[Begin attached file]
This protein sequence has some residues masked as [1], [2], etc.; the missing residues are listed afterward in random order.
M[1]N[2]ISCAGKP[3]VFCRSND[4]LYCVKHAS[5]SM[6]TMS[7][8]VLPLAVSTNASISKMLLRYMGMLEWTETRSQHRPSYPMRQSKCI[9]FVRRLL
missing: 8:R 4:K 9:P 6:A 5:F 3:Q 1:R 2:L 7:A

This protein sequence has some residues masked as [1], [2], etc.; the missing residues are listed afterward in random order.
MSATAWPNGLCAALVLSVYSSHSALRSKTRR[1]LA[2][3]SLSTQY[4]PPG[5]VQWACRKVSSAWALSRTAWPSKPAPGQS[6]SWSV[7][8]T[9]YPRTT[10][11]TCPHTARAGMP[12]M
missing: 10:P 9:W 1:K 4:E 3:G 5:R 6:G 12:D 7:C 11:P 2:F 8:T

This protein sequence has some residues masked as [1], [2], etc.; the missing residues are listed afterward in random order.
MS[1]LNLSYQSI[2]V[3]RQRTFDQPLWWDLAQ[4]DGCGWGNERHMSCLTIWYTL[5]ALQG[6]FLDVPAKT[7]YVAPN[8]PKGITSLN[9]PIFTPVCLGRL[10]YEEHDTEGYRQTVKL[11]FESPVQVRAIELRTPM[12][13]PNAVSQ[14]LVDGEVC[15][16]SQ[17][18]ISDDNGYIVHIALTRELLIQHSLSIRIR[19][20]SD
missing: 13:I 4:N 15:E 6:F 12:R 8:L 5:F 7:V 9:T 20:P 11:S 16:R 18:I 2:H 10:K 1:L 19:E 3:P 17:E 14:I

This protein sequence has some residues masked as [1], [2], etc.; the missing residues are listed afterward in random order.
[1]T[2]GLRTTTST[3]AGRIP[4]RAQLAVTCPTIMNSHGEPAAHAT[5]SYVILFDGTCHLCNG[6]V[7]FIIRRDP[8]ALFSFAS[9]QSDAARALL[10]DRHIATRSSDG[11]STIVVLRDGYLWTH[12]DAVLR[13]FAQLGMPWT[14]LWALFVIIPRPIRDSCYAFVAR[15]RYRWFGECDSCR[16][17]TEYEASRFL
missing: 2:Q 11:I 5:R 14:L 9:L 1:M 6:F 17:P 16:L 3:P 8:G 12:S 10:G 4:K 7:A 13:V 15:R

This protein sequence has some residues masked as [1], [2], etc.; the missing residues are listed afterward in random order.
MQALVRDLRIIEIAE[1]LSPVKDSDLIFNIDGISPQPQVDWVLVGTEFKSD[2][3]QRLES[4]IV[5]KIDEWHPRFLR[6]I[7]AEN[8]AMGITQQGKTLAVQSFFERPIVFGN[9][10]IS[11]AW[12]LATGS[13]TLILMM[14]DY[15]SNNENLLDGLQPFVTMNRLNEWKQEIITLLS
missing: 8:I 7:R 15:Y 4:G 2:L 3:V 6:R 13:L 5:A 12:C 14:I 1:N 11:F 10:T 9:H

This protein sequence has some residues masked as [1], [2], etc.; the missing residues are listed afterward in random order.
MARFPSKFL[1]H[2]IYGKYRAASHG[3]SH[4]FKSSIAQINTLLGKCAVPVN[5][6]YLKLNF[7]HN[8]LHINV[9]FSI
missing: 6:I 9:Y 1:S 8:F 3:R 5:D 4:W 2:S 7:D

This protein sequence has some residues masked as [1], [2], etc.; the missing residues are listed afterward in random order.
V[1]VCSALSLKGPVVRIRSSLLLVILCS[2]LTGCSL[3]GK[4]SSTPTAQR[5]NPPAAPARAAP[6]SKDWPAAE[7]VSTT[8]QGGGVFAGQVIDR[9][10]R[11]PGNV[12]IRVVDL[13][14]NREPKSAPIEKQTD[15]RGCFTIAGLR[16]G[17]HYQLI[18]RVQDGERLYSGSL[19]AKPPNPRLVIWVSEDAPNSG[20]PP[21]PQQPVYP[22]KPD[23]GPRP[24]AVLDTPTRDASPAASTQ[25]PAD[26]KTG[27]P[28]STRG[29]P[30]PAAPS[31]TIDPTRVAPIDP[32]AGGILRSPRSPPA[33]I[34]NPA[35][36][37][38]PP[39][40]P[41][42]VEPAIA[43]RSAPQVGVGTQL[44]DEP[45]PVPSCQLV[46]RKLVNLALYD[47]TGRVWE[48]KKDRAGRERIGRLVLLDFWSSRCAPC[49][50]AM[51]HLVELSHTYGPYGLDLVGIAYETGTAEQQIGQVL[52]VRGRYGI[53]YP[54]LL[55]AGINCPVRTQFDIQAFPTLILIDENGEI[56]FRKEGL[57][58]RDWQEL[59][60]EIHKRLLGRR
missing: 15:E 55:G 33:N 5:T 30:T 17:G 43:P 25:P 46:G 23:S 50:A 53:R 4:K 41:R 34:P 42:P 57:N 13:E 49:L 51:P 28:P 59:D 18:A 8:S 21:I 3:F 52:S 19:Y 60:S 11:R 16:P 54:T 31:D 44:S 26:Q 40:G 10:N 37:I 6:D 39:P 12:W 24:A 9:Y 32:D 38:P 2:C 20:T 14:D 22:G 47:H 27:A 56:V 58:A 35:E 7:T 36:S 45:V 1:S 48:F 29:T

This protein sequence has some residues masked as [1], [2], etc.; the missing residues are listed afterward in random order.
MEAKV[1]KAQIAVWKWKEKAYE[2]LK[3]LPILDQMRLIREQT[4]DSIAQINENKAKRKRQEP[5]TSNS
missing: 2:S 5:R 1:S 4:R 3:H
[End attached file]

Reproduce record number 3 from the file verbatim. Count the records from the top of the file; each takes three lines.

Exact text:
This protein sequence has some residues masked as [1], [2], etc.; the missing residues are listed afterward in random order.
MS[1]LNLSYQSI[2]V[3]RQRTFDQPLWWDLAQ[4]DGCGWGNERHMSCLTIWYTL[5]ALQG[6]FLDVPAKT[7]YVAPN[8]PKGITSLN[9]PIFTPVCLGRL[10]YEEHDTEGYRQTVKL[11]FESPVQVRAIELRTPM[12][13]PNAVSQ[14]LVDGEVC[15][16]SQ[17][18]ISDDNGYIVHIALTRELLIQHSLSIRIR[19][20]SD
missing: 13:I 4:N 15:E 6:F 12:R 8:L 5:F 7:V 9:T 20:P 11:S 16:R 18:I 2:H 10:K 1:L 19:E 3:P 17:E 14:I